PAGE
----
Young and old working together - 23rd Jul 2012

light logs on a 'zip line'
Soon to be published in Heritage New Zealand –  the New Zealand Historic Places Trust (NZHPT) magazine

An exciting youth initiative has enabled young people to learn some practical job skills while giving them an opportunity to interact with some of New Zealand’s oldest historic places.

Northland based arborists Kent Thwaites and Joe Cooper recently led a team of young people carrying out pruning and other arboricultural work on some of the country’s oldest trees at a number of NZ Historic Places Trust properties around Northland.

Kent – who works for private training provider Thoughtplanters Ltd – is delighted by the impact the programme has had on the budding arborists and landscapers.

“Many of these young people have found that formal education isn’t really for them, and so they’ve been in the position of looking for training opportunities to enable them to get a job and start a career,” says Kent who specialises in working with heritage trees and is involved with the NZ Notable Trees Trust and Northland Tree Climbers Association.

“Thoughtplanters worked with the NZ Historic Places Trust to provide an opportunity for these guys and girls to learn some skills, while also proactively managing some of our older trees in order to keep them healthy, and to remove any potential danger to the public from falling branches or limbs.”

As well as using their new skills, the nature of the project meant that trainees worked in gardens and public places where their efforts were appreciated by the community.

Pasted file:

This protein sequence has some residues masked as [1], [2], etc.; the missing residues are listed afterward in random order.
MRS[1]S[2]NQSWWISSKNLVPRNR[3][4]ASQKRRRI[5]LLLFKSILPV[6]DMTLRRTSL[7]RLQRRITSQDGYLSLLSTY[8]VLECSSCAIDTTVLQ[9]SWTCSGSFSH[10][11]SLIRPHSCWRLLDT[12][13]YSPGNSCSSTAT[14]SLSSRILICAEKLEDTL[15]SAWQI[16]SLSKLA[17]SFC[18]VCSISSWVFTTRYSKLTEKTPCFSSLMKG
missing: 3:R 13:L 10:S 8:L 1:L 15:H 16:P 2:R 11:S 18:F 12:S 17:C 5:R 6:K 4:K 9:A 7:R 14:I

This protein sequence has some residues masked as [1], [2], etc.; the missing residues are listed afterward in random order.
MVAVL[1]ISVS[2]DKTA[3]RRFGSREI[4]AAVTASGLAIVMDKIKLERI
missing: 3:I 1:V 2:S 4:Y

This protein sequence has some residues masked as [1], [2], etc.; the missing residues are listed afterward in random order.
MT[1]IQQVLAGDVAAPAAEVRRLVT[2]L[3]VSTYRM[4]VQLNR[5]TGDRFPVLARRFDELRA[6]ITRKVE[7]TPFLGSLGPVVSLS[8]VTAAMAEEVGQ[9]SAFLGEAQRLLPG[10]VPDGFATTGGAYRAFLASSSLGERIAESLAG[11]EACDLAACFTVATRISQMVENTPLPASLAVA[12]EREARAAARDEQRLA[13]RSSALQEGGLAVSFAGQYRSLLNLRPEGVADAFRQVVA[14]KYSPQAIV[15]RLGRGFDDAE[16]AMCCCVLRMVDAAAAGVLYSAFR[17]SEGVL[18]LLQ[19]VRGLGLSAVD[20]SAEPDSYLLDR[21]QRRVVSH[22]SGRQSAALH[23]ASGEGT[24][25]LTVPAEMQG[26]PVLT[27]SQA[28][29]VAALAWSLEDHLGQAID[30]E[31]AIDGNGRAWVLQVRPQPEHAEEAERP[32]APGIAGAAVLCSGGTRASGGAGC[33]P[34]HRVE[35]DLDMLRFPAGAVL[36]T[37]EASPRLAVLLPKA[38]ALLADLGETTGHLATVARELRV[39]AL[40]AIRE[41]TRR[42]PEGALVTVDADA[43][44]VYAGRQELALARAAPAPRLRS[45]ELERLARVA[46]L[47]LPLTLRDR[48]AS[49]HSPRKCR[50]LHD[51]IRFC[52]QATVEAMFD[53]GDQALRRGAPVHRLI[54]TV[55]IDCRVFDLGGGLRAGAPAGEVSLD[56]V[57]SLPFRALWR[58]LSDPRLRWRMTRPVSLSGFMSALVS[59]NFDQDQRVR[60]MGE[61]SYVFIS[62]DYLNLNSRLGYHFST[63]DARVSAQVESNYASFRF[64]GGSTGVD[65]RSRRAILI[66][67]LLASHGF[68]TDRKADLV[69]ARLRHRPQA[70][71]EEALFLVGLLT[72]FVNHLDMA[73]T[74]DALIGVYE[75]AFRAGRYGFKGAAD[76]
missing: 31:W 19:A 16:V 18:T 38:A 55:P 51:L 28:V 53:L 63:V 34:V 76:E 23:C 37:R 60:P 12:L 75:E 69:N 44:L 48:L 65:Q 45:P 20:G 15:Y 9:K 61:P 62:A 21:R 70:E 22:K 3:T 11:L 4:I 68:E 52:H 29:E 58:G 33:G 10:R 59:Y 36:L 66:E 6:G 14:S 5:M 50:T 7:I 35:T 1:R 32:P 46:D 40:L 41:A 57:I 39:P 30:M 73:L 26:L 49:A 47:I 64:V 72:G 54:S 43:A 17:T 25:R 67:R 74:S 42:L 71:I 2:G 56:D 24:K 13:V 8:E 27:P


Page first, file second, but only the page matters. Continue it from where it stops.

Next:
“The result was a lot of positive feedback and affirmation from people who saw the work that they were doing. For some kids experiencing this kind of positive interaction was a first,” says Kent.

“Trainees also learned a lot about some of our older trees – including New Zealand’s oldest oak tree at Te Waimate Mission, which really blew them away. Experiences like these ‘plant a seed’ in their minds about the importance of respecting trees for their heritage value. When they’re older, many of these kids will return knowing that they have been a part of the heritage of these trees.”

As well as working with trees – which Kent describes as “living, breathing links to the past” – many of the young trainees discovered family links to the historic buildings they were working near.

“Mita Harris, the manager at Te Waimate Mission, was able to talk about some of the family links many of these guys and girls had to the house through their tupuna. That just added another dimension of understanding and appreciation for them.”

Using ideas like whakapapa also enabled the trainees to pick up the concept of botanic nomenclature, which assigns Latin names to trees, enabling them to be classified according to their relationships and links with other trees.

“Basically, we were able to present this concept to them in the context of understanding a tree’s whakapapa within its wider botanic ‘family’,” says Kent.

“That approach makes a potentially daunting subject like tree identification and classification understandable and accessible.”

In addition to working on New Zealand’s oldest oak at Te Waimate, the trainees also worked on historic trees around Clendon House in Rawene, and Pompallier Mission in Russell – all properties cared for by the NZHPT.

Kent’s team were also able to experiment with new techniques, like the zip line – the equivalent of a large flying fox – which enabled logs to be removed from their source without damaging the ground, and potential archaeological features.

“We are very grateful for the work that Kent and his team of trainees have carried out on these important trees over the past few weeks,” says the NZHPT’s Northland Project Manager Tony Pickard.

“Not only have we been able to do some proactive pruning and maintenance on some of the oldest and most significant trees in New Zealand, we’ve also been able to allay any potential risk to the public. We’ve also been able to support Thoughtplanters in passing on expertise and experience to a new generation of potential arborists and landscapers while fostering a strong appreciation of heritage as well.”

For more information on the NZHTP visit:

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